The American Academy in Berlin mourns the passing of Senator John McCain, who was a longtime friend of the Academy, of its chairman, Gahl Burt, and particularly of founding co-chairman Henry A. Kissinger. We extend our heartfelt condolences to Senator McCain’s family and to his colleagues in the United States Senate.
McCain passed away on Saturday, August 25, 2018, after battling brain cancer since July 2017. He was 81. At his memorial service in Washington, DC, founding chairman of the American Academy in Berlin Dr. Henry Kissinger said of McCain, “The world will be lonelier without John McCain, his ebullience, his faith in America, and his instinctive sense of moral duty.” (Read the full text of Dr. Kissinger’s eulogy for Senator McCain, delivered on September 1, 2018.)
Senator McCain was last at the American Academy on June 10, 2013, when he delivered the laudatio for the recipient of that year’s Henry A. Kissinger Prize, Ewald-Heinrich von Kleist (1922-2013). “I have had the honor of knowing quite a few brave and inspiring people in my life, but never someone quite as brave as Ewald,” Senator McCain said of the founder of the Munich Security Conference, who on two occasions, as young military officer, attempted to assassinate Adolf Hitler. “He was twice prepared to sacrifice his life to rid the world of one of the cruelest, most depraved and dangerous tyrants in history. It is never easy to answer fully the demands of conscience and to have always the courage of your convictions. There is always some price to be paid to live that honorably. But the kind of choice Ewald made—to choose honor and duty over every personal consideration, to choose the world over his place in it, to choose history over his own future—that is a price that only people who possess the most sublime sense of honor and humility are willing to pay.”
Senator McCain’s laudation was complemented that evening by remarks by then-German minister of defense Thomas de Maizière and chairman of the Munich Security Conference, Wolfgang Ischinger. The award was received posthumously by von Kleist’s daughter, Comtesse Vera de Lesseps.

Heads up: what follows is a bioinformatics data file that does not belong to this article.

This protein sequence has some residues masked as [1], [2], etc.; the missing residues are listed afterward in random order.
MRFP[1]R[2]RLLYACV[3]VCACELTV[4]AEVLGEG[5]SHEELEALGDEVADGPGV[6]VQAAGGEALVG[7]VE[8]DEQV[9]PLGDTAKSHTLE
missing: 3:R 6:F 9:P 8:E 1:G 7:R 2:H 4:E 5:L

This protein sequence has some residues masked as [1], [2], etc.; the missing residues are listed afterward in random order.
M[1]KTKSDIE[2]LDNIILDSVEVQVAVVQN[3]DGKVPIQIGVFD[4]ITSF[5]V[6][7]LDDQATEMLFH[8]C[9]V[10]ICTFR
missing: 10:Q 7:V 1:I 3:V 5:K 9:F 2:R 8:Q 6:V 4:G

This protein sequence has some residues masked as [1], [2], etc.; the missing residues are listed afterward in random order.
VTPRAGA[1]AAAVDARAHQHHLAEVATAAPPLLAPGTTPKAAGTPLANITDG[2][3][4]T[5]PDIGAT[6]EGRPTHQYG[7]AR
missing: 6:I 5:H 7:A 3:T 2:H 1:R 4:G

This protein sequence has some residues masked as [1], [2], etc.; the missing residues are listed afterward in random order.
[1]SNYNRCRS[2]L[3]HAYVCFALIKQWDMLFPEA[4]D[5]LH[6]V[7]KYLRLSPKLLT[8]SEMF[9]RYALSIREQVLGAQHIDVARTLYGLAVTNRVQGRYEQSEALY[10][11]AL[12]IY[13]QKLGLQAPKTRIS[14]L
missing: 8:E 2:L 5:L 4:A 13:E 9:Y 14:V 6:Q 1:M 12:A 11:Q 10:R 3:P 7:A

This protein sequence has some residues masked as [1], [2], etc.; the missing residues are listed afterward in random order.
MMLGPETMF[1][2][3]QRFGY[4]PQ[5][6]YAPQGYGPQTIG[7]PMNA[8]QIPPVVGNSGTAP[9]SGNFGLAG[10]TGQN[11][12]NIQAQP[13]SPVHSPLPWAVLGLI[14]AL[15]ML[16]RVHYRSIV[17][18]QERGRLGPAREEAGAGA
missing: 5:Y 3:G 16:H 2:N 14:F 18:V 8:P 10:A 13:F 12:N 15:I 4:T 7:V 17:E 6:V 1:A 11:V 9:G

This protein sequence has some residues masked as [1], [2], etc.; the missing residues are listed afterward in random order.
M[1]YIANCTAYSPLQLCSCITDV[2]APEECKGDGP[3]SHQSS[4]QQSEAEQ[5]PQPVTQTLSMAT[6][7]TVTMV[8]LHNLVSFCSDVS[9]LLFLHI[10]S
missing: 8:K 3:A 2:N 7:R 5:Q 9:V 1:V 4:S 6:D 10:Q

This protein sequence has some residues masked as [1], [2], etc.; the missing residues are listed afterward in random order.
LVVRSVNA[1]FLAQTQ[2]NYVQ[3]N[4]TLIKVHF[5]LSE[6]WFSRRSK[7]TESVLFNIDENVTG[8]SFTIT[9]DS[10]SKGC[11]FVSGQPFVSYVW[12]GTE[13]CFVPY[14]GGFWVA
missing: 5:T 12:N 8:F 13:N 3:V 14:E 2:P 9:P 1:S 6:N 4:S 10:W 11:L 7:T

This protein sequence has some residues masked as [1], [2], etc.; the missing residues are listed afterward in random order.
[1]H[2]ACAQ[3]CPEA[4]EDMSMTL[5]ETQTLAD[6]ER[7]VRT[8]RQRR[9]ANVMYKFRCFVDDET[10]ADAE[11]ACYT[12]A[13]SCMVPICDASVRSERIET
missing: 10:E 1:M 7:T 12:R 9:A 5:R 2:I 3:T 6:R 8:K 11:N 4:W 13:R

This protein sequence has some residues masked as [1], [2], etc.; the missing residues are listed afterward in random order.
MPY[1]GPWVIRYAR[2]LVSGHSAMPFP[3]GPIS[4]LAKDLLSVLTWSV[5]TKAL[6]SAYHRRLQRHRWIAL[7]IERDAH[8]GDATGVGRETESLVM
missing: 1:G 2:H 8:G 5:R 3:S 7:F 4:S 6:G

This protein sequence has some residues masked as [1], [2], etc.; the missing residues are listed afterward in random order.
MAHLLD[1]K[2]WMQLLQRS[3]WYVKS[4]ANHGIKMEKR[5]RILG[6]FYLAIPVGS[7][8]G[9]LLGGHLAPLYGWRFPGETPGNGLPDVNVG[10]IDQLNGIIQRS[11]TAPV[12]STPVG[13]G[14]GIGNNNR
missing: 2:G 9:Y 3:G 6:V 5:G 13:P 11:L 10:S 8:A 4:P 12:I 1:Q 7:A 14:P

As we mourn the passing of Senator McCain, the words he delivered about von Kleist could easily be said of him—choosing honor and duty over every personal consideration, choosing the world over one’s place in it. Indeed, these were among the qualities that led to McCain’s receipt of the Kissinger Prize himself, in May 2018, in a private ceremony. The late senator’s decorated military service, resilience under torture, principled leadership throughout six decades of public service, and inspiring devotion to duty are all qualities both exemplary and rare. Even during the most critical periods of his political and military life, Senator McCain embodied the most honorable traditions of statesmanship, the highest ideals of citizenship. Throughout this decorated career, he showed unwavering political courage, loyalty to principle, and a persistent and pragmatic ability to rally colleagues to pursue bipartisan solutions to some of the most difficult challenges facing the United States. On the world stage, Senator McCain consistently advocated for a strong European Union, a committed NATO, and the unwavering support of the transatlantic alliance. For these reasons among so many more, he garnered extraordinary regard across party lines and around the globe.
He will be deeply missed.